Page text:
Iberia strike grounds planes and causes misery for half-term travellers
Strikes at Madrid's main airport will see more than 400 flights cancelled and 7,000 passengers affected this week, causing misery for British tourists going to Spain for half-term holidays.
The Daily Mail reports that the strike, which started on Monday, is to last five days with workers demonstrating at the Barajas airport over job losses at Iberia, Spain's national airline which merged with British Airways in 2011.
According to Reuters, hundreds of strikers inside the airport's Terminal 4 carried out a sit-in and chanted.
Outside the terminal, some workers were beaten with truncheons by police and at least two protestors were arrested.
More than 80 Iberia flights were cancelled on Monday as the carrier's workers began the series of strikes that could cost the airline and struggling national economy millions of euros in lost business.
Staff, including air stewards and baggage handlers, are holding the five-day strikes in February and March to protest management plans to cut jobs and salaries at the airline.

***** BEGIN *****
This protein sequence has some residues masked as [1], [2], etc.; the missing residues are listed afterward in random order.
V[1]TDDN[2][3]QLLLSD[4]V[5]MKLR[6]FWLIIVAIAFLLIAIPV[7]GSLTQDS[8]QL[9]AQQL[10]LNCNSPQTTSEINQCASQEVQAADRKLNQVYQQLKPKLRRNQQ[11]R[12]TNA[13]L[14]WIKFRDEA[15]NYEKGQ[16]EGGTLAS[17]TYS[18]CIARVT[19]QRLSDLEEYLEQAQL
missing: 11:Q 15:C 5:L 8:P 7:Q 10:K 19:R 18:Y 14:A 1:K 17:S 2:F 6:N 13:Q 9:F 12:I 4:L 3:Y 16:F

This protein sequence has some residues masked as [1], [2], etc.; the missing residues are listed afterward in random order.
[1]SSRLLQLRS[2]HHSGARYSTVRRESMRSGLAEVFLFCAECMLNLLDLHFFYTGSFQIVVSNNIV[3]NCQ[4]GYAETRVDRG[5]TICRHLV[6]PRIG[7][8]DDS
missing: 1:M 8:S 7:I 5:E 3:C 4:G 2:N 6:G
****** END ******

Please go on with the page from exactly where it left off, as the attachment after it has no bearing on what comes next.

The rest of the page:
'Nobody is safe from being sacked,' said Elias Gonzalez, a maintenance supervisor at the protest who has worked for Iberia for 27 years told Reuters.
'There was an initial deal with the company when the merger with the British was agreed, but now there is disagreement.'
Ten per cent of long-haul flights and half of domestic services will be grounded this week.
Iberia reported a loss of £220 million in the first nine months of 2012.
The strike, due to last from 18 to 22 February, will hit British tourists particularly hard as it coincides with the school holidays. The UK is Spain's biggest source of tourists.
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